Progressive Web Apps - The New Websites

The latest evolution for the web has become Progressive Web Apps, standardizing the way we interact with "websites".

Progressive Web Apps - The New Websites

Posted by Scott Wyatt on Aug 5, 2017

Progressive Web Apps are more than a Trend, It's Becoming a Standard

While the name may sound like it has strong political beliefs, Progressive Web Apps are actually just a design mechanism. With the invention of Smart Phones, hundreds of applications have made it into people’s daily lives and the devices have become the “Go To” for knowledge and entertainment. The devices grant native abilities to “point and touch” interfaces, but with the vast majority of Apps on any App store being data driven, most Apps are overkill.

Steve Jobs, co-founder of Apple Inc, had a strong belief that the web held more promise than an app store and fought to introduce more functionality into mobile browsers. Forbes Magazine later called this Jobs’ biggest mistake since the app store has become so profitable. However, here we are in 2017 and interactive websites out number native apps over 100 to 1, and that number grows everyday.

To clear up some nomenclature, the usage of the word “Website” is fairly dated. This refers back to the days where a user would navigate to a web page, follow it to other pages, and that is pretty much it. When Javascript became a browser standard, these pages became interactive, leaving their “site” heritage behind and becoming “Web Apps”. The name “Website” has stuck around like a lingering bad smell, and it’s time to kick the habit.

The latest evolution for the web has become Progressive Web Apps. These are web applications that meet predetermined criteria to be given special native capabilities on smart phones. They are cost effective, have a low barrier to entry, and don’t require the publishing apparatus of App Store apps.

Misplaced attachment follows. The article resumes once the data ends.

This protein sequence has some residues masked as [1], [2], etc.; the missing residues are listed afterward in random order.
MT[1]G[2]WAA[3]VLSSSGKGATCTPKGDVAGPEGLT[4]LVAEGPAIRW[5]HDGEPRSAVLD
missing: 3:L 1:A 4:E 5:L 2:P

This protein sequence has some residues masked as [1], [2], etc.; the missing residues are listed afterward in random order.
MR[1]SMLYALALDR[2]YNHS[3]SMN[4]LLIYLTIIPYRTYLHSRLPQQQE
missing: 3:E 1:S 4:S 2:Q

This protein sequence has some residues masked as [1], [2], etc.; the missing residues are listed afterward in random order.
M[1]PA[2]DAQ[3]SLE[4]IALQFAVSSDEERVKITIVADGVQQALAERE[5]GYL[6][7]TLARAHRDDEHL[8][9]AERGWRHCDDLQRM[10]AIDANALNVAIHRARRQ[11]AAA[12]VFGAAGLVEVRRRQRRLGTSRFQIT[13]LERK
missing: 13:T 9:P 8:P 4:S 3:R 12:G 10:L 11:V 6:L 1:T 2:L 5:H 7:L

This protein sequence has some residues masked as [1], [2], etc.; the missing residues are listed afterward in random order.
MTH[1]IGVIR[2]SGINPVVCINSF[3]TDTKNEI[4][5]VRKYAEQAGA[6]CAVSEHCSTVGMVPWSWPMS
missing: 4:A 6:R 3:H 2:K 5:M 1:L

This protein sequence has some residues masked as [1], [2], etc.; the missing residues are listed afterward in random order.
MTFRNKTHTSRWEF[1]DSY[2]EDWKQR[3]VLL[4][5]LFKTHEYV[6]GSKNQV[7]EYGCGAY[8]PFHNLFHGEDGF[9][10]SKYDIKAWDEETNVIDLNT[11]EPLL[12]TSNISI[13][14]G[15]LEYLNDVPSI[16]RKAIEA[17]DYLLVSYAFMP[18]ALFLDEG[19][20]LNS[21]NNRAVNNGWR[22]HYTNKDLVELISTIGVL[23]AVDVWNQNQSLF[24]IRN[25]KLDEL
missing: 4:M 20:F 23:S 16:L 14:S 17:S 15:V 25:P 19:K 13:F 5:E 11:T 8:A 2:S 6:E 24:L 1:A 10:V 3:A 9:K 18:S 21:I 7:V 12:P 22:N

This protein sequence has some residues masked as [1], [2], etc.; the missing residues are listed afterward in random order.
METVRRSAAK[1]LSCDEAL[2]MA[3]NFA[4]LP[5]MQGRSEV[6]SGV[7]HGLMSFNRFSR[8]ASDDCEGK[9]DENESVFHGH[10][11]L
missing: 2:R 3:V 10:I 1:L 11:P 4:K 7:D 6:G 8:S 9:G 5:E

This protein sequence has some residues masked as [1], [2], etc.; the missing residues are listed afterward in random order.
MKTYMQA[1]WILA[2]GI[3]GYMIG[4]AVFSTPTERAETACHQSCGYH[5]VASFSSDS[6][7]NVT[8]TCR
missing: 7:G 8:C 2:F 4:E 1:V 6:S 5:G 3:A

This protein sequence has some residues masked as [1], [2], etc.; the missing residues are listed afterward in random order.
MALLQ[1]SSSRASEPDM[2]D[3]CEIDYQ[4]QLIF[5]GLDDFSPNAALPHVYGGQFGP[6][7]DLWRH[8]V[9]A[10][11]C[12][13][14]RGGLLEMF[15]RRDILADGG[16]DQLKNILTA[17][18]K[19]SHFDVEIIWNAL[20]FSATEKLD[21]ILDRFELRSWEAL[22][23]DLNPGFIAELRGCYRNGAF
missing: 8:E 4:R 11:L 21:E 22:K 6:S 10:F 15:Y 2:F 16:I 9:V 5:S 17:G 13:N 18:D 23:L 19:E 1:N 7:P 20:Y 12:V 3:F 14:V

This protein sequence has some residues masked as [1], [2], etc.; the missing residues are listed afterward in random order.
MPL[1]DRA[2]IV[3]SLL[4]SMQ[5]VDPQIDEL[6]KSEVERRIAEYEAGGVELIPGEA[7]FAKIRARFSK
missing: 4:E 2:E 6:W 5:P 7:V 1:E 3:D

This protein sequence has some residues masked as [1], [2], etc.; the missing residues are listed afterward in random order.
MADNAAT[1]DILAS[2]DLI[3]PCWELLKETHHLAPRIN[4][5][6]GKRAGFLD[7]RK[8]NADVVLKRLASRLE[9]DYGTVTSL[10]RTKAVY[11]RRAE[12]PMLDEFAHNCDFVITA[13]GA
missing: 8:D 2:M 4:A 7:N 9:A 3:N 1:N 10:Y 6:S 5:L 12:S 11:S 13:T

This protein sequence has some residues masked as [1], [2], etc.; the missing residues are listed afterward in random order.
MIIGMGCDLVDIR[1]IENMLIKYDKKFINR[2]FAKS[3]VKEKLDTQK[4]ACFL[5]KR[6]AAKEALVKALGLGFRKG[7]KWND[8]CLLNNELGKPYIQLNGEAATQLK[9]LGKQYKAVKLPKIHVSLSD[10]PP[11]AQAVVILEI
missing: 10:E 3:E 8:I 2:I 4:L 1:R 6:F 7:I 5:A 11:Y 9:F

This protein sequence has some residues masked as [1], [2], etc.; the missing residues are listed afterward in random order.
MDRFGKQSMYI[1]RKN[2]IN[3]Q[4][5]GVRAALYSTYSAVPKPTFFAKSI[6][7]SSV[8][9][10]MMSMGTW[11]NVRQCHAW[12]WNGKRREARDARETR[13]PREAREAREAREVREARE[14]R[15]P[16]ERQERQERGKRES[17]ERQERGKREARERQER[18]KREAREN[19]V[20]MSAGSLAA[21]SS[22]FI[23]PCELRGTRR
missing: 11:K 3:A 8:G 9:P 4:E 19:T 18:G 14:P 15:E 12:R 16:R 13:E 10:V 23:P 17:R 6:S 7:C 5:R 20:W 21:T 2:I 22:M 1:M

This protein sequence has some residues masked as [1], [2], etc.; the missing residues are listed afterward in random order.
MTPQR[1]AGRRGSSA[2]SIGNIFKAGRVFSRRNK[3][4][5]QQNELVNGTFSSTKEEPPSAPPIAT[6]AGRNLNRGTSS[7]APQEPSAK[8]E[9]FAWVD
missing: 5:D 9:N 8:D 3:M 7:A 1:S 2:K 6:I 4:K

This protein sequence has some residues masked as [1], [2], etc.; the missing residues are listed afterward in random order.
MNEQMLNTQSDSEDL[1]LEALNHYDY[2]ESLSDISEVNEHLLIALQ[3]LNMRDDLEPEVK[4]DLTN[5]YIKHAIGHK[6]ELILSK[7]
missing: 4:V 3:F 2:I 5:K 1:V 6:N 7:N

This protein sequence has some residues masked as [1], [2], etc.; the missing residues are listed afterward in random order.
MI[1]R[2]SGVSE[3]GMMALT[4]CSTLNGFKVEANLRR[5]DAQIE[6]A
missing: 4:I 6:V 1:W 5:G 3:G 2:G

What Makes a Progressive Web App?

To first understand what a Progressive Web App is, it must meet the following criteria:

  • Progressive - The Web App Works for every user, regardless of what browser the user has chosen because it's built with progressive enhancement as a core base.
  • Responsive - The Web App fits any device form factor; from desktop, mobile, tablet, or whatever is coming next.
  • Connectivity Independent - The Web App is enhanced with service workers to work offline or on low-quality networks.
  • App-like - It feels like an app, because the app shell model separates the application functionality from the application content. Seamless transitions between view components.
  • Fresh - The Web App is always up-to-date thanks to the service worker update process.
  • Safe - The Web App is served via HTTPS to prevent snooping and to ensure content hasn't been tampered with.
  • Discoverable - The Web App Is identifiable as an "application" thanks to W3C manifest and service worker registration scope, allowing search engines to find it and crawl it.
  • Re-engageable - Makes re-engagement easy through features like push notifications either through the browser or app itself.
  • Installable - Allows users to add apps they find most useful to their home screen without the hassle of an app store or installation.
  • Linkable - The Web App is easily sharable via URL, does not require complex installation.

Examples of Progressive Web Apps (PWA)

Some companies have taken the leap into developing Progressive Web Apps (Progressive Web Apps) which better help serve their day-to-day business and users.

  • Ali Express:

  • Snapdrop: Snapdrop is a pretty simple web app that functions as a data transfer system among the app’s users. The only requirement is that the users should be on the same network for the transfer to take place. The web app is very minimalist in design and does the basic function of transferring data without installing any app.

  • The Washington Post: The Washington Post Progressive Web App is an awesome example of a news agency using Service Workers to get the most out of the web. If you've ever worked on a website that loads a lot of third party content, you'll know how important it can be to ensure that the performance of your site isn't affected by 3rd party scripts or services. The Washington Post PWA does a great job of using a Service Worker caching to ensure that their load times stay fast and resilient regardless of the network and load balance.

Progressive Web Apps and Cali Style

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